Meet Laxmi: the leader of Baltar’s Women’s Group

23rd November 2016

Laxmi is originally from nearby Benighat, a town on the Prithivi Highway not far from Baltar. Laxmi married her husband, Padam, when she was 17. Once married, they lived with her husband’s family for a short while, before moving into a home of their own and starting a family.

Laxmi has lived in Baltar for 40 years and has four adult children – one daughter who lives in Kathmandu and three sons. Her youngest son lives in the USA and her middle and eldest sons live and work in Dhading. She has six grandchildren – four granddaughters and two grandsons.

Cecilia and Laxmi
Cecilia and Laxmi

Laxmi’s house is located in the centre of Baltar. Because of cracks and damage caused by the earthquake, Laxmi and her husband no longer sleep in the house. Instead, they sleep in the shed. This is a common situation in Baltar where many houses have been damaged by the earthquake. Laxmi’s brother-in-law, Khadka, and his wife, Bhagwati, live next door. It is common in rural Nepal for family members to live next door to each other. Her house looks out on to fields of beans and aubergines.

Laxmi is the chairwoman of Baltar’s Women’s Group. The group was established 20 years ago and has 44 members. Laxmi has been chairwoman for the last 18 years.

The Women’s Group raises funds by fundraising (for example, by dancing and singing) and collecting a monthly donation of 50 rupees from each member. The group financially supports those in need in the community, for example nursing mothers. They also use funds for other purposes agreed by the group. For example, they recently constructed a small temple for the village.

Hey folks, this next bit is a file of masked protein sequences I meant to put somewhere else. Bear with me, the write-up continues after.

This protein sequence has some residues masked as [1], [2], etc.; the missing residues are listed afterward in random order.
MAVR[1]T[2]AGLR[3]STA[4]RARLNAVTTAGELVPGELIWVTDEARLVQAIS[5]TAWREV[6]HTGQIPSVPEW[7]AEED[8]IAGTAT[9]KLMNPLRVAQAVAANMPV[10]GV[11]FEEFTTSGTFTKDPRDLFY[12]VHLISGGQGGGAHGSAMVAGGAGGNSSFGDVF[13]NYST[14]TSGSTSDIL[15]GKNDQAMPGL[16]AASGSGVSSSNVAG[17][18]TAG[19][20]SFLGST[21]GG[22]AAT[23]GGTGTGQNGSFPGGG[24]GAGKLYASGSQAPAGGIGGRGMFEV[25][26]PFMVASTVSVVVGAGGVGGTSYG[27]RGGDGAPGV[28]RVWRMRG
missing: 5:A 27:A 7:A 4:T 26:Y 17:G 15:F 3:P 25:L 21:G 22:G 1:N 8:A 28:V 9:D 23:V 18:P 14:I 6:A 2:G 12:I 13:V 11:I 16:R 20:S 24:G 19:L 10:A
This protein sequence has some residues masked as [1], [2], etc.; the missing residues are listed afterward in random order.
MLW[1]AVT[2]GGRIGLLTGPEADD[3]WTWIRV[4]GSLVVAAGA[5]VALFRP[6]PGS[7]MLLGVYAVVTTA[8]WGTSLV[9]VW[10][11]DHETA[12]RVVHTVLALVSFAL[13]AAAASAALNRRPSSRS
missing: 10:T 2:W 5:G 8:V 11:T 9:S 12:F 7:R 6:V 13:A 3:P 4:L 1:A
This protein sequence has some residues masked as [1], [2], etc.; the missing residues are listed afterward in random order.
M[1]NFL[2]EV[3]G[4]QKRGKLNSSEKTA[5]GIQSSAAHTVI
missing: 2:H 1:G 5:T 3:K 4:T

laxmi-2

The Women’s Group is a strong force within the community, due in part to Laxmi’s leadership. Her tenacity was evident from a young age. When she was a girl, Laxmi used to sneak to school by hiding from her parents. In Nepal it used to be relatively common for girls and young women not to go to school or to leave school at an early age. The education of girls was considered a low priority by some people as daughters were expected to marry at an early age and join their husband’s family as a house wife. Education was therefore not considered to be important for girls. Laxmi herself started school at age nine and reached grade three by the time she left school at age 16.

Laxmi has a vision for the women in her community to become more empowered and confident to speak out on important issues, such as education, health and domestic violence. She sees the success of women in Baltar to be crucial to the success of the village as a whole. Raleigh looks forward to working with Laxmi and the Women’s Group.


Youth Economic Empowerment Nepal